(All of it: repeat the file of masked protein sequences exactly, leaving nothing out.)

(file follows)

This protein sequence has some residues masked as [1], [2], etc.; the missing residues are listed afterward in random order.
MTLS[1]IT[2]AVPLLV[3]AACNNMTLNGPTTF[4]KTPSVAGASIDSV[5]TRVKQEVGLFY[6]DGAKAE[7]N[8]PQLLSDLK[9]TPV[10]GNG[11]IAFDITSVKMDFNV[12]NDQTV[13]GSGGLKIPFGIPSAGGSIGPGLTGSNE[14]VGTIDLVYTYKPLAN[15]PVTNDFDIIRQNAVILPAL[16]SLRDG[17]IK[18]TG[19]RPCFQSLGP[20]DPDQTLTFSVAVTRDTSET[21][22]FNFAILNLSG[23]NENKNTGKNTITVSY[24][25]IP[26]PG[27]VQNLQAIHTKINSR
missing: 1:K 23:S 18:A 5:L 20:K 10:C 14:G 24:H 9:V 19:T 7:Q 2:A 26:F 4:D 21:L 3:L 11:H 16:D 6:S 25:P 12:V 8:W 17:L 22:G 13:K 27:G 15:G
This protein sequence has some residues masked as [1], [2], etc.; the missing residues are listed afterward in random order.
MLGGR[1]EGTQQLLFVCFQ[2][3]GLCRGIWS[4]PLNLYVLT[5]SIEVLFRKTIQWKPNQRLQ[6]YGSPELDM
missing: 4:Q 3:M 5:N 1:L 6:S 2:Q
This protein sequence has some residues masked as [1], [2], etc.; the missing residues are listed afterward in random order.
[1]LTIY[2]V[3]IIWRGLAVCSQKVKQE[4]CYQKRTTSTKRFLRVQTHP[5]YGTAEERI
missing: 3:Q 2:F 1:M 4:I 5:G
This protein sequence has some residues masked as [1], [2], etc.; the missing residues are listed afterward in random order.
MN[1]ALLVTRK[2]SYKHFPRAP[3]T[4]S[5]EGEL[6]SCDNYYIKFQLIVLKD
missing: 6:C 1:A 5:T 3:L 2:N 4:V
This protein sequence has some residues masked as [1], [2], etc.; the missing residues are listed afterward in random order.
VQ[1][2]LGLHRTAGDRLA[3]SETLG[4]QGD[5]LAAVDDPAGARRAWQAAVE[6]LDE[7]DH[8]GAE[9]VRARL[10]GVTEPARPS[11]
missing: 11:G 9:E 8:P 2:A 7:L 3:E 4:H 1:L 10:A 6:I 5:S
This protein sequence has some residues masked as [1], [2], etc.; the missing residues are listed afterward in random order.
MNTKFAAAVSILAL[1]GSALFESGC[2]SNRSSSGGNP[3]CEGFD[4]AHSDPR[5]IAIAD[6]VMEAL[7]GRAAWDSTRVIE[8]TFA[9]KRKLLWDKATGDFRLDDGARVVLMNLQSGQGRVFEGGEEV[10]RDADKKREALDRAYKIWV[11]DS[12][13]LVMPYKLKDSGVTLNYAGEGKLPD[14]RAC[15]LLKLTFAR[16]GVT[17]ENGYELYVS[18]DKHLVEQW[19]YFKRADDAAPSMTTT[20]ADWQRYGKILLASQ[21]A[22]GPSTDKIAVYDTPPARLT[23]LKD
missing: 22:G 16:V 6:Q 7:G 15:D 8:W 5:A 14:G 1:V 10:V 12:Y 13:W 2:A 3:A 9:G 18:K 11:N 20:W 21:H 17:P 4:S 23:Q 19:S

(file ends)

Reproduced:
This protein sequence has some residues masked as [1], [2], etc.; the missing residues are listed afterward in random order.
MTLS[1]IT[2]AVPLLV[3]AACNNMTLNGPTTF[4]KTPSVAGASIDSV[5]TRVKQEVGLFY[6]DGAKAE[7]N[8]PQLLSDLK[9]TPV[10]GNG[11]IAFDITSVKMDFNV[12]NDQTV[13]GSGGLKIPFGIPSAGGSIGPGLTGSNE[14]VGTIDLVYTYKPLAN[15]PVTNDFDIIRQNAVILPAL[16]SLRDG[17]IK[18]TG[19]RPCFQSLGP[20]DPDQTLTFSVAVTRDTSET[21][22]FNFAILNLSG[23]NENKNTGKNTITVSY[24][25]IP[26]PG[27]VQNLQAIHTKINSR
missing: 1:K 23:S 18:A 5:L 20:K 10:C 14:G 24:H 9:V 19:T 7:Q 2:A 26:F 4:D 21:L 3:L 11:H 16:D 6:S 25:P 12:V 8:W 17:L 22:G 13:K 27:G 15:G
This protein sequence has some residues masked as [1], [2], etc.; the missing residues are listed afterward in random order.
MLGGR[1]EGTQQLLFVCFQ[2][3]GLCRGIWS[4]PLNLYVLT[5]SIEVLFRKTIQWKPNQRLQ[6]YGSPELDM
missing: 4:Q 3:M 5:N 1:L 6:S 2:Q
This protein sequence has some residues masked as [1], [2], etc.; the missing residues are listed afterward in random order.
[1]LTIY[2]V[3]IIWRGLAVCSQKVKQE[4]CYQKRTTSTKRFLRVQTHP[5]YGTAEERI
missing: 3:Q 2:F 1:M 4:I 5:G
This protein sequence has some residues masked as [1], [2], etc.; the missing residues are listed afterward in random order.
MN[1]ALLVTRK[2]SYKHFPRAP[3]T[4]S[5]EGEL[6]SCDNYYIKFQLIVLKD
missing: 6:C 1:A 5:T 3:L 2:N 4:V
This protein sequence has some residues masked as [1], [2], etc.; the missing residues are listed afterward in random order.
VQ[1][2]LGLHRTAGDRLA[3]SETLG[4]QGD[5]LAAVDDPAGARRAWQAAVE[6]LDE[7]DH[8]GAE[9]VRARL[10]GVTEPARPS[11]
missing: 11:G 9:E 8:P 2:A 7:L 3:E 4:H 1:L 10:A 6:I 5:S
This protein sequence has some residues masked as [1], [2], etc.; the missing residues are listed afterward in random order.
MNTKFAAAVSILAL[1]GSALFESGC[2]SNRSSSGGNP[3]CEGFD[4]AHSDPR[5]IAIAD[6]VMEAL[7]GRAAWDSTRVIE[8]TFA[9]KRKLLWDKATGDFRLDDGARVVLMNLQSGQGRVFEGGEEV[10]RDADKKREALDRAYKIWV[11]DS[12][13]LVMPYKLKDSGVTLNYAGEGKLPD[14]RAC[15]LLKLTFAR[16]GVT[17]ENGYELYVS[18]DKHLVEQW[19]YFKRADDAAPSMTTT[20]ADWQRYGKILLASQ[21]A[22]GPSTDKIAVYDTPPARLT[23]LKD
missing: 22:G 16:V 6:Q 7:G 15:D 8:W 5:A 14:G 1:V 10:V 12:Y 13:W 2:A 3:A 9:G 18:K 11:N 20:W 21:H 17:P 4:S 23:Q 19:S